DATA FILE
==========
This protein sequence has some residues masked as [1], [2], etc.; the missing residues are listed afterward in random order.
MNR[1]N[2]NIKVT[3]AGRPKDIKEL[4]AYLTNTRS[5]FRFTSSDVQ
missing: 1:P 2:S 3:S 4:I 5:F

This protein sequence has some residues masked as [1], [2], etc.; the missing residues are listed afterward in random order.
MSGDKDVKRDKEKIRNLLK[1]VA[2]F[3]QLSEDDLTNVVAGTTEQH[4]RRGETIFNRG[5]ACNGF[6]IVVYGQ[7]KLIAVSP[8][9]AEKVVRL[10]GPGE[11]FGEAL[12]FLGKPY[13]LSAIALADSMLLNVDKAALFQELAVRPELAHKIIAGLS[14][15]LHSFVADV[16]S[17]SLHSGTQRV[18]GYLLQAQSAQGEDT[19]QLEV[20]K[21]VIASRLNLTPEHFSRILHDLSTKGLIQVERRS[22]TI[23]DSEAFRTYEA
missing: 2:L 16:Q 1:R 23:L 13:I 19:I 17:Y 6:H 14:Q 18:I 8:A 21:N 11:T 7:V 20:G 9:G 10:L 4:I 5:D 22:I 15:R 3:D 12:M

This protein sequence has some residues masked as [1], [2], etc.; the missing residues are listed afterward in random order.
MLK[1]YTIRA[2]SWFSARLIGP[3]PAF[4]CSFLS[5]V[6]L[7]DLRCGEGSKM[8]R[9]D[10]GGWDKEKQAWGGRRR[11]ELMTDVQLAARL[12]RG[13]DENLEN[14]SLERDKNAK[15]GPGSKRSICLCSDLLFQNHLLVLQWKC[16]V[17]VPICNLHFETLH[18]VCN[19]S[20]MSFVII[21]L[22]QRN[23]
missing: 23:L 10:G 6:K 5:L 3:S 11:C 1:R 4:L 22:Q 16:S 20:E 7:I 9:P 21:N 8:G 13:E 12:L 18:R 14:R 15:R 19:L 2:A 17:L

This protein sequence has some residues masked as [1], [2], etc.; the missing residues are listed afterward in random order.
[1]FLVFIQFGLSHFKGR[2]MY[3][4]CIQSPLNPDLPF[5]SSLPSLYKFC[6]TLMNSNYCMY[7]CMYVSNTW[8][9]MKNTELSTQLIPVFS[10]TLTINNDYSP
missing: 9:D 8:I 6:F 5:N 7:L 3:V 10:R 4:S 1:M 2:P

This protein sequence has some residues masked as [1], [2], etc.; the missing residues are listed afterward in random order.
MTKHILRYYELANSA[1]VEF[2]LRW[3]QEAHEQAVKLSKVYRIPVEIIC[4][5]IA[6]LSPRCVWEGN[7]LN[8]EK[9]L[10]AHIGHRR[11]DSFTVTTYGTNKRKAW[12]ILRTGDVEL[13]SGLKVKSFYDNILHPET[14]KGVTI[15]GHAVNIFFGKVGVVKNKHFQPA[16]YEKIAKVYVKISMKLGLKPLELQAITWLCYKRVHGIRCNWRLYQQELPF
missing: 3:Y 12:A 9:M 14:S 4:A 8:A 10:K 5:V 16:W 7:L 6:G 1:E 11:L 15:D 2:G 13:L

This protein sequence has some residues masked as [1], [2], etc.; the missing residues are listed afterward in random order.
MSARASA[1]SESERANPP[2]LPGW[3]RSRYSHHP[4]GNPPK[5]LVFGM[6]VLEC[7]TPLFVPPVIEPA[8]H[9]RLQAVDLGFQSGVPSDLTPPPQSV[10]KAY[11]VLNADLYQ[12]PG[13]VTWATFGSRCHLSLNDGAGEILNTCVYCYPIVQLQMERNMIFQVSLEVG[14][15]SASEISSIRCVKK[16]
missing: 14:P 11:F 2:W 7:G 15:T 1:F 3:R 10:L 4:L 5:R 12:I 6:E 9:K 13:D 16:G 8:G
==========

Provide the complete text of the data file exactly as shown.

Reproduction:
This protein sequence has some residues masked as [1], [2], etc.; the missing residues are listed afterward in random order.
MNR[1]N[2]NIKVT[3]AGRPKDIKEL[4]AYLTNTRS[5]FRFTSSDVQ
missing: 1:P 2:S 3:S 4:I 5:F

This protein sequence has some residues masked as [1], [2], etc.; the missing residues are listed afterward in random order.
MSGDKDVKRDKEKIRNLLK[1]VA[2]F[3]QLSEDDLTNVVAGTTEQH[4]RRGETIFNRG[5]ACNGF[6]IVVYGQ[7]KLIAVSP[8][9]AEKVVRL[10]GPGE[11]FGEAL[12]FLGKPY[13]LSAIALADSMLLNVDKAALFQELAVRPELAHKIIAGLS[14][15]LHSFVADV[16]S[17]SLHSGTQRV[18]GYLLQAQSAQGEDT[19]QLEV[20]K[21]VIASRLNLTPEHFSRILHDLSTKGLIQVERRS[22]TI[23]DSEAFRTYEA
missing: 2:L 16:Q 1:R 23:L 13:I 19:I 17:Y 6:H 14:Q 18:I 8:A 21:N 11:T 7:V 20:G 9:G 10:L 4:I 5:D 22:I 15:R 3:D 12:M

This protein sequence has some residues masked as [1], [2], etc.; the missing residues are listed afterward in random order.
MLK[1]YTIRA[2]SWFSARLIGP[3]PAF[4]CSFLS[5]V[6]L[7]DLRCGEGSKM[8]R[9]D[10]GGWDKEKQAWGGRRR[11]ELMTDVQLAARL[12]RG[13]DENLEN[14]SLERDKNAK[15]GPGSKRSICLCSDLLFQNHLLVLQWKC[16]V[17]VPICNLHFETLH[18]VCN[19]S[20]MSFVII[21]L[22]QRN[23]
missing: 23:L 10:G 6:K 5:L 3:S 11:C 1:R 4:L 22:Q 16:S 20:E 7:I 9:P 21:N 8:G 13:E 12:L 18:R 14:R 15:R 19:L 2:A 17:L

This protein sequence has some residues masked as [1], [2], etc.; the missing residues are listed afterward in random order.
[1]FLVFIQFGLSHFKGR[2]MY[3][4]CIQSPLNPDLPF[5]SSLPSLYKFC[6]TLMNSNYCMY[7]CMYVSNTW[8][9]MKNTELSTQLIPVFS[10]TLTINNDYSP
missing: 9:D 8:I 6:F 5:N 7:L 3:V 10:R 4:S 1:M 2:P

This protein sequence has some residues masked as [1], [2], etc.; the missing residues are listed afterward in random order.
MTKHILRYYELANSA[1]VEF[2]LRW[3]QEAHEQAVKLSKVYRIPVEIIC[4][5]IA[6]LSPRCVWEGN[7]LN[8]EK[9]L[10]AHIGHRR[11]DSFTVTTYGTNKRKAW[12]ILRTGDVEL[13]SGLKVKSFYDNILHPET[14]KGVTI[15]GHAVNIFFGKVGVVKNKHFQPA[16]YEKIAKVYVKISMKLGLKPLELQAITWLCYKRVHGIRCNWRLYQQELPF
missing: 3:Y 12:A 9:M 14:S 4:A 8:A 10:K 5:V 16:W 7:L 6:G 1:E 11:L 15:D 2:G 13:L

This protein sequence has some residues masked as [1], [2], etc.; the missing residues are listed afterward in random order.
MSARASA[1]SESERANPP[2]LPGW[3]RSRYSHHP[4]GNPPK[5]LVFGM[6]VLEC[7]TPLFVPPVIEPA[8]H[9]RLQAVDLGFQSGVPSDLTPPPQSV[10]KAY[11]VLNADLYQ[12]PG[13]VTWATFGSRCHLSLNDGAGEILNTCVYCYPIVQLQMERNMIFQVSLEVG[14][15]SASEISSIRCVKK[16]
missing: 14:P 11:F 2:W 7:G 15:T 1:F 3:R 10:L 4:L 5:R 12:I 6:E 9:K 13:D 16:G 8:G